Indian Kashmir votes in shadow of violence
Indian soldiers stand guard in heavy fog outside a polling station in Sangam, some 42kms south of Srinagar on April 24, 2014 - by Tauseef Mustafa
Residents of India's financial and entertainment capital Mumbai also cast ballots, as did constituents in the electorally significant southern state of Tamil Nadu.
The polls are being staggered in a bid to ensure the safety of the 814-million-strong electorate with results due on May 16 when the opposition Hindu nationalist Bharatiya Janata Party (BJP) is forecast to take power.
The first of three constituencies to vote in the Muslim-majority and volatile Kashmir valley, where a separatist movement against Indian rule is centred, posed a heightened challenge for security forces.
Turnout was light in the morning, but those who did arrive at heavily guarded polling stations defied the calls for a boycott and threats from militant groups.
"I voted because if we send the right person to the Indian parliament he will raise our voice for azadi (freedom)," voter Umair told AFP in Anantnag, reflecting widespread separatist sentiment in the area.
At least 30 village council chiefs resigned on Wednesday after rebels killed two of their colleagues and warned people not to participate in the election.
Some dozen groups have been fighting for more than two decades for the area's independence or merger with Pakistan, in violence that has claimed the lives of tens of thousands of people.
Few in Kashmir would be expected to back election frontrunner Narendra Modi, a hardline Hindu nationalist who is leading campaigning for the BJP.
Modi, the chief minister of the western state of Gujarat, remains a divisive figure after being accused of failing to swiftly curb anti-Muslim riots in his state in 2002. The unrest cost at least 1,000 lives.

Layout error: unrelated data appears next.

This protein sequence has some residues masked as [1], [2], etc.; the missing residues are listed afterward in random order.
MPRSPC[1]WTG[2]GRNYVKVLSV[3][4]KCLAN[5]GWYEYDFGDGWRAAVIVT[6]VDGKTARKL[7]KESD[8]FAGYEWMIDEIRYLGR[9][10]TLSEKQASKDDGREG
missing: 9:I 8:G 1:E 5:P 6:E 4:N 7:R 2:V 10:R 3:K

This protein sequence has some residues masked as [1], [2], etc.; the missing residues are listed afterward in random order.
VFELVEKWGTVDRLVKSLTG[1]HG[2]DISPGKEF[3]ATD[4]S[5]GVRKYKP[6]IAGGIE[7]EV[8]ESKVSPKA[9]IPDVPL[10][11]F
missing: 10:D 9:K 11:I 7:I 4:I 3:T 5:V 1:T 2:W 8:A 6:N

The BJP has little following in the Kashmir region which has an electorate of more than 1.3 million. A total of 675 of the 1,619 polling stations are described as "hyper sensitive" and another 685 are "sensitive".
- Bollywood and business -
Millions of voters, from Bollywood stars and business leaders to slum dwellers, turned out to vote in the western megacity of Mumbai.
"I believe we need change. Change is good. So I have found time to vote for change," said Anand Shetty, a 55-year-old professional in the corporate sector.
In a rare move by the Hindi movie industry, more than 50 filmmakers, actors and writers, many of them Muslim, last week signed an appeal urging Indians not to vote for Modi and instead choose a "secular" party.
But others have come out in support of the 63-year-old, such as actor and scriptwriter Salim Khan, who last week launched an Urdu-language version of the politician's website.
Also going to the polls are voters in Tamil Nadu state, where Chief Minister Jayalalithaa Jayaram is hoping to win enough support to play a pivotal role in shaping India's next government.
The former film star, known as "Mother" to her followers, is one of the country's powerful regional leaders who could play a kingmaker role if Modi does not win a majority.
Also voting on Thursday are parts of Assam, West Bengal, Chhattisgarh, Jharkhand, Madhya Pradesh, Uttar Pradesh, Bihar and Rajasthan states.
Modi is expected to travel to the northern town of Varanasi on Thursday, one of Hinduism's most sacred locations, where he is standing for a seat in parliament.
The move to contest in Varanasi was seen as a nod to BJP's Hindu roots and a ploy to garner support in the crucial northern state of Uttar Pradesh where Varanasi is located.
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